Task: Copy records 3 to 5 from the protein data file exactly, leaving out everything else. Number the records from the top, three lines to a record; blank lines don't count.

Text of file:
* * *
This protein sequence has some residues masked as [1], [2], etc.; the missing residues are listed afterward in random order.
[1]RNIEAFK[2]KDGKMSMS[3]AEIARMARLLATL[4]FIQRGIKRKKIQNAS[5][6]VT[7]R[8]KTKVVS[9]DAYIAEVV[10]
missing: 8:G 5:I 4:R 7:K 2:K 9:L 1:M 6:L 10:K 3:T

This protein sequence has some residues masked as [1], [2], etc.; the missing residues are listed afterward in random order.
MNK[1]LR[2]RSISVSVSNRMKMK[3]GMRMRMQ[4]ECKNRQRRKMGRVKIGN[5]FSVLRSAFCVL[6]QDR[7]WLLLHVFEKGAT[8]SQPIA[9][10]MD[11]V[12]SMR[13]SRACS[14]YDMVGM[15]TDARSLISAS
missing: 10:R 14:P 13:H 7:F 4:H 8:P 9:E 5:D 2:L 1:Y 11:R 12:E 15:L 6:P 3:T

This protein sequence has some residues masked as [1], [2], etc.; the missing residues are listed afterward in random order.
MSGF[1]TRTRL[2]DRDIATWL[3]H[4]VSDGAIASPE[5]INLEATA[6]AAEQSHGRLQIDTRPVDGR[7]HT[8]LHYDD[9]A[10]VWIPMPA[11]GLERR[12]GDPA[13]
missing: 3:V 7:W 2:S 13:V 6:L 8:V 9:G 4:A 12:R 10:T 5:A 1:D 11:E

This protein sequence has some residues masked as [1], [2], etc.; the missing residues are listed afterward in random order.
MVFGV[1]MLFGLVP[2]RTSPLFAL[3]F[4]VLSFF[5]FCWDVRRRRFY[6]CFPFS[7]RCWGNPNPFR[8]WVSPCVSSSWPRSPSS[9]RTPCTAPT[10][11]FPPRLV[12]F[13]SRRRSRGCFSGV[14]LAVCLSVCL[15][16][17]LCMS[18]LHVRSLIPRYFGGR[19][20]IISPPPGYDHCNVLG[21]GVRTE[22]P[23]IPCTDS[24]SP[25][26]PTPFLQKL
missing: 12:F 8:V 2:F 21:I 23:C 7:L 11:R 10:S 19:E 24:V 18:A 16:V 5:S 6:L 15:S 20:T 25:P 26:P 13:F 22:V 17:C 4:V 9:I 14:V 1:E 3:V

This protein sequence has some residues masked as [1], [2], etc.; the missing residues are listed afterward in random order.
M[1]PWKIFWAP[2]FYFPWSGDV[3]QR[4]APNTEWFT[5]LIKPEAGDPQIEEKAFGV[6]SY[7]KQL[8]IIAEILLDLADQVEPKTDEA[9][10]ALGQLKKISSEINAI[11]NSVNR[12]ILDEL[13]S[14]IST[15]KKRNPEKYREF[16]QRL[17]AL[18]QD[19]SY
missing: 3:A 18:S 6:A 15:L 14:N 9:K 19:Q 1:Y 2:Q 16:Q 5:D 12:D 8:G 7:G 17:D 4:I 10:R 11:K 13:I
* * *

This protein sequence has some residues masked as [1], [2], etc.; the missing residues are listed afterward in random order.
MSGF[1]TRTRL[2]DRDIATWL[3]H[4]VSDGAIASPE[5]INLEATA[6]AAEQSHGRLQIDTRPVDGR[7]HT[8]LHYDD[9]A[10]VWIPMPA[11]GLERR[12]GDPA[13]
missing: 3:V 7:W 2:S 13:V 6:L 8:V 9:G 4:A 12:R 10:T 5:A 1:D 11:E

This protein sequence has some residues masked as [1], [2], etc.; the missing residues are listed afterward in random order.
MVFGV[1]MLFGLVP[2]RTSPLFAL[3]F[4]VLSFF[5]FCWDVRRRRFY[6]CFPFS[7]RCWGNPNPFR[8]WVSPCVSSSWPRSPSS[9]RTPCTAPT[10][11]FPPRLV[12]F[13]SRRRSRGCFSGV[14]LAVCLSVCL[15][16][17]LCMS[18]LHVRSLIPRYFGGR[19][20]IISPPPGYDHCNVLG[21]GVRTE[22]P[23]IPCTDS[24]SP[25][26]PTPFLQKL
missing: 12:F 8:V 2:F 21:I 23:C 7:L 11:R 10:S 19:E 24:V 18:A 16:V 5:S 6:L 15:S 20:T 25:P 26:P 13:F 22:V 17:C 4:V 9:I 14:V 1:E 3:V

This protein sequence has some residues masked as [1], [2], etc.; the missing residues are listed afterward in random order.
M[1]PWKIFWAP[2]FYFPWSGDV[3]QR[4]APNTEWFT[5]LIKPEAGDPQIEEKAFGV[6]SY[7]KQL[8]IIAEILLDLADQVEPKTDEA[9][10]ALGQLKKISSEINAI[11]NSVNR[12]ILDEL[13]S[14]IST[15]KKRNPEKYREF[16]QRL[17]AL[18]QD[19]SY
missing: 3:A 18:S 6:A 15:L 14:N 9:K 19:Q 1:Y 2:Q 16:Q 5:D 12:D 8:G 7:G 17:D 4:I 10:R 11:K 13:I